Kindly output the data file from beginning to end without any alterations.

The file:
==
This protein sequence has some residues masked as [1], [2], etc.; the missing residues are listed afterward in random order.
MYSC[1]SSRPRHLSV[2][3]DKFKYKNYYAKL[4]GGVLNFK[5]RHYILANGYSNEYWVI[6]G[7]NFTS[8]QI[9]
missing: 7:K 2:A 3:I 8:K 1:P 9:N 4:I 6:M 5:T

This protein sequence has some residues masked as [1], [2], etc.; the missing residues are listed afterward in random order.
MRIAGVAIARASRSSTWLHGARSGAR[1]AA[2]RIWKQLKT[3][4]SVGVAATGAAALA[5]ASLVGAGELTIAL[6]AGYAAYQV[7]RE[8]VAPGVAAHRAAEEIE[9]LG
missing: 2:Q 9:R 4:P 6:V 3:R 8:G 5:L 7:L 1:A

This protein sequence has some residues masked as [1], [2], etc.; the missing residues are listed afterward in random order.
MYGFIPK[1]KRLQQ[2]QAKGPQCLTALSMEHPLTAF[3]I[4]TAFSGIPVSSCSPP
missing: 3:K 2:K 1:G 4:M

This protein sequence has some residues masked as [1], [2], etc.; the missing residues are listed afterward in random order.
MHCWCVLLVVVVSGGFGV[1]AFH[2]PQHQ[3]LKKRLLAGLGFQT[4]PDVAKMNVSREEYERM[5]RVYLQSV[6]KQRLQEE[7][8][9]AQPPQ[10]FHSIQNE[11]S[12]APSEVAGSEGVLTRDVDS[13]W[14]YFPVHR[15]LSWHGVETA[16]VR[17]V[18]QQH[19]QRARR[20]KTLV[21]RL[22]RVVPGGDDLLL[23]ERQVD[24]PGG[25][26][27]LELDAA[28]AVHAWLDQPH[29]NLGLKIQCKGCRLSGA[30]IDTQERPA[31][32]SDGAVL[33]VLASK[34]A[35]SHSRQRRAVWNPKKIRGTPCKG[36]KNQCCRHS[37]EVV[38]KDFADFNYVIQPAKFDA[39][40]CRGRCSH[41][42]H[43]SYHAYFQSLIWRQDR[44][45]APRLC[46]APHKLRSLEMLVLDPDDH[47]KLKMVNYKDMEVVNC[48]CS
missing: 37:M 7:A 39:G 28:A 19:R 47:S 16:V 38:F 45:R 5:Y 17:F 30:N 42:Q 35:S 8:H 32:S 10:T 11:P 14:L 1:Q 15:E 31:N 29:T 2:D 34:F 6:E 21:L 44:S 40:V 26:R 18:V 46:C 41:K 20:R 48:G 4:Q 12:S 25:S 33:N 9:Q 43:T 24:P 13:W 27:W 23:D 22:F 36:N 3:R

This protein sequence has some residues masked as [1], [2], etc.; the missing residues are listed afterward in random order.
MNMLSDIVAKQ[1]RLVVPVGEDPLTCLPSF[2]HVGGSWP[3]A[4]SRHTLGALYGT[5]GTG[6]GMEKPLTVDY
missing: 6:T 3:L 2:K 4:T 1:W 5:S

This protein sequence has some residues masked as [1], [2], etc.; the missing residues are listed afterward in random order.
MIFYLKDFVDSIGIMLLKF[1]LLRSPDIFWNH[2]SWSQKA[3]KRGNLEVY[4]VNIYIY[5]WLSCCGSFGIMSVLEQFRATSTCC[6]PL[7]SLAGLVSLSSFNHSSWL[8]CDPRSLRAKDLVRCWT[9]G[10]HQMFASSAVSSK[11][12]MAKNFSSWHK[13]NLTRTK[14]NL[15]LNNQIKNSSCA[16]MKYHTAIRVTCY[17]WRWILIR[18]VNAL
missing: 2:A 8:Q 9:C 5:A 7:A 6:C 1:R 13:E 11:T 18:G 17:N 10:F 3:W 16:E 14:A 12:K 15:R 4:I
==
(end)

This protein sequence has some residues masked as [1], [2], etc.; the missing residues are listed afterward in random order.
MYSC[1]SSRPRHLSV[2][3]DKFKYKNYYAKL[4]GGVLNFK[5]RHYILANGYSNEYWVI[6]G[7]NFTS[8]QI[9]
missing: 7:K 2:A 3:I 8:K 1:P 9:N 4:I 6:M 5:T

This protein sequence has some residues masked as [1], [2], etc.; the missing residues are listed afterward in random order.
MRIAGVAIARASRSSTWLHGARSGAR[1]AA[2]RIWKQLKT[3][4]SVGVAATGAAALA[5]ASLVGAGELTIAL[6]AGYAAYQV[7]RE[8]VAPGVAAHRAAEEIE[9]LG
missing: 2:Q 9:R 4:P 6:V 3:R 8:G 5:L 7:L 1:A

This protein sequence has some residues masked as [1], [2], etc.; the missing residues are listed afterward in random order.
MYGFIPK[1]KRLQQ[2]QAKGPQCLTALSMEHPLTAF[3]I[4]TAFSGIPVSSCSPP
missing: 3:K 2:K 1:G 4:M

This protein sequence has some residues masked as [1], [2], etc.; the missing residues are listed afterward in random order.
MHCWCVLLVVVVSGGFGV[1]AFH[2]PQHQ[3]LKKRLLAGLGFQT[4]PDVAKMNVSREEYERM[5]RVYLQSV[6]KQRLQEE[7][8][9]AQPPQ[10]FHSIQNE[11]S[12]APSEVAGSEGVLTRDVDS[13]W[14]YFPVHR[15]LSWHGVETA[16]VR[17]V[18]QQH[19]QRARR[20]KTLV[21]RL[22]RVVPGGDDLLL[23]ERQVD[24]PGG[25][26][27]LELDAA[28]AVHAWLDQPH[29]NLGLKIQCKGCRLSGA[30]IDTQERPA[31][32]SDGAVL[33]VLASK[34]A[35]SHSRQRRAVWNPKKIRGTPCKG[36]KNQCCRHS[37]EVV[38]KDFADFNYVIQPAKFDA[39][40]CRGRCSH[41][42]H[43]SYHAYFQSLIWRQDR[44][45]APRLC[46]APHKLRSLEMLVLDPDDH[47]KLKMVNYKDMEVVNC[48]CS
missing: 37:M 7:A 39:G 28:A 19:R 47:S 16:V 38:F 45:R 5:Y 17:F 30:N 42:Q 35:S 8:H 32:S 10:T 11:P 14:L 1:Q 15:E 31:N 29:T 2:D 34:F 6:E 21:L 44:S 40:V 26:R 18:V 46:C 41:K 20:R 48:G 4:Q 12:S 25:S 33:N 9:Q 43:T 24:P 13:W 27:W 23:D 22:F 36:N 3:R

This protein sequence has some residues masked as [1], [2], etc.; the missing residues are listed afterward in random order.
MNMLSDIVAKQ[1]RLVVPVGEDPLTCLPSF[2]HVGGSWP[3]A[4]SRHTLGALYGT[5]GTG[6]GMEKPLTVDY
missing: 6:T 3:L 2:K 4:T 1:W 5:S

This protein sequence has some residues masked as [1], [2], etc.; the missing residues are listed afterward in random order.
MIFYLKDFVDSIGIMLLKF[1]LLRSPDIFWNH[2]SWSQKA[3]KRGNLEVY[4]VNIYIY[5]WLSCCGSFGIMSVLEQFRATSTCC[6]PL[7]SLAGLVSLSSFNHSSWL[8]CDPRSLRAKDLVRCWT[9]G[10]HQMFASSAVSSK[11][12]MAKNFSSWHK[13]NLTRTK[14]NL[15]LNNQIKNSSCA[16]MKYHTAIRVTCY[17]WRWILIR[18]VNAL
missing: 2:A 8:Q 9:C 5:A 7:A 6:C 1:R 13:E 11:T 18:G 17:N 10:F 3:W 16:E 14:A 12:K 15:R 4:I